A new report says Kentucky's prevailing wage law increases labor costs by as much as 51 percent for some public projects.
The Legislative Research Commission said a study of 12 public school projects increased labor costs by about $600,000. A study of 17 state government projects found the prevailing wage law increased labor costs by 6.7 percent.
Democrats said the report was flawed because it did not look at whether the prevailing wage law increased the total cost of construction projects. They argued paying workers higher wages lowers overall construction costs by increasing productivity.
A panel of state lawmakers decided not to adopt the report after a two-hour meeting that featured some heated exchanges. Republicans have generally favored repealing the prevailing wage law while Democrats usually support it.
The Kentucky Chamber of Commerce wants a full performance audit of the troubled Kentucky Retirement Systems.
Chamber President Dave Adkisson Thursday called on state Auditor Adam Edelen to look into KRS, which is rated as one of the most underfunded pension plans in the nation, with only about 45-percent of the assets needed to cover its retirement obligations.
Adkisson said his group is especially concerned about the burden placed on the actuary who advises the system.
“The assumptions they make lead to KRS recommendations, and a request for money that goes to the Governor,” Adkisson said during a conference call with reporters. “The Governor has to utilize that information to build his budget that goes to the legislature, and all of this is predicated on the assumptions of one actuary. And KTRS, the teachers’ retirement system, uses the same actuary.”
Adkisson says a KRS audit should also look into the amount of investment fees paid by the system, and how that compares to other states. An estimated 30-percent of KRS investments are held in hedge funds and private equity funds, which charge high fees and whose holdings KRS agrees not to reveal.
A planned amusement park in northern Kentucky featuring Noah’s Ark is not eligible for $18 million in state tourism tax benefits.
The Herald-Leader reports Tourism, Arts, and Heritage Cabinet Secretary sent the group Answers in Genesis a letter saying the commonwealth could not issue such tax benefits for projects with discriminatory hiring practices.
Answers in Genesis is the Christian group behind the Creation Museum, which seeks to explain the origins of the earth through the teachings of the bible. The group’s next project has been dubbed the Ark Park, and will feature a giant ship based on the story of Noah and the great flood.
But questions over whether the state should allow the park tourism tax benefits arose when Answers In Genesis refused to commit to not discriminating based on religion in the hiring process for park employees.
In his letter to a lawyer for Answers in Genesis, Tourism Cabinet Secretary Bob Stewart wrote “it is readily apparent that the project has evolved from a tourist attraction to an extension of AIG’s ministry that will no longer permit the commonwealth to grant the project tourism development incentives.”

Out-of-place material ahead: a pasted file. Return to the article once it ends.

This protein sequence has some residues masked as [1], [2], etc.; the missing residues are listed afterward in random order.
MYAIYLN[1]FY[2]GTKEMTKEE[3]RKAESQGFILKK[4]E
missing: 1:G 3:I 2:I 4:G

Officials with Answers In Genesis were not immediately available for comment following news of the state's decision.
Republican Governor Bill Haslam is questioning why Tennessee's unemployment rate remains well above the national level.
The most recent national unemployment rate released Friday was 5.9 percent -- the lowest level since July 2008, in the middle of the Great Recession. Meanwhile, Tennessee's jobless rate was 7.4 percent in August.
Haslam says Tennessee is among the top states adding new jobs and that the state is not adding a large number of new claims for unemployment benefits. That's why the governor says "it's a little hard to understand" why Tennessee has been unable to whittle away at the unemployment rate.
Haslam says he has asked some economists to look into the statistics to see if they can find an explanation for Tennessee's high unemployment rate.
President Barack Obama's visit to southwestern Indiana will include a stop at a minority-owned steel processor for Toyota Motor Manufacturing Indiana.
The Evansville Courier & Press reports Obama will visit Millennium Steel Service LLC to mark Manufacturing Day on Friday. It says there's no time listed in a notification sent by the White House Office of Legislative Affairs. Millennium Steel is located adjacent to the Toyota plant south of Princeton.
Millennium Steel was founded in 2001 as a joint venture between Henry Jackson and Toyota. The company's website says revenue grew from $37 million in 2001 to $250 million in 2011. Black Enterprise Magazine rates the company one of the 100 Top Black Owned Businesses.
The company started with 10 employees. Gibson County officials say it now has 58.
A state economist says Kentucky is on pace in the coming months to fully regain all the jobs lost during the Great Recession.
Economist Monoj Shanker said Thursday that Kentucky has regained 96 percent of the 122,100 jobs that were shed as a result of the deep economic downturn, and that a full pre-recession recovery is expected by year's end.
Shanker says nonfarm employment in Kentucky totaled 1,865,800 in August, up by 24,000 positions from a year ago. Last month's total is 4,800 jobs away from reaching the state's peak employment in January 2008 before job losses began mounting during the recession.
The state says last month's jobless rate in Kentucky dropped to 7.1 percent, down 1.3 percent from a year ago.
Kentucky's unemployment rate remains above the national rate.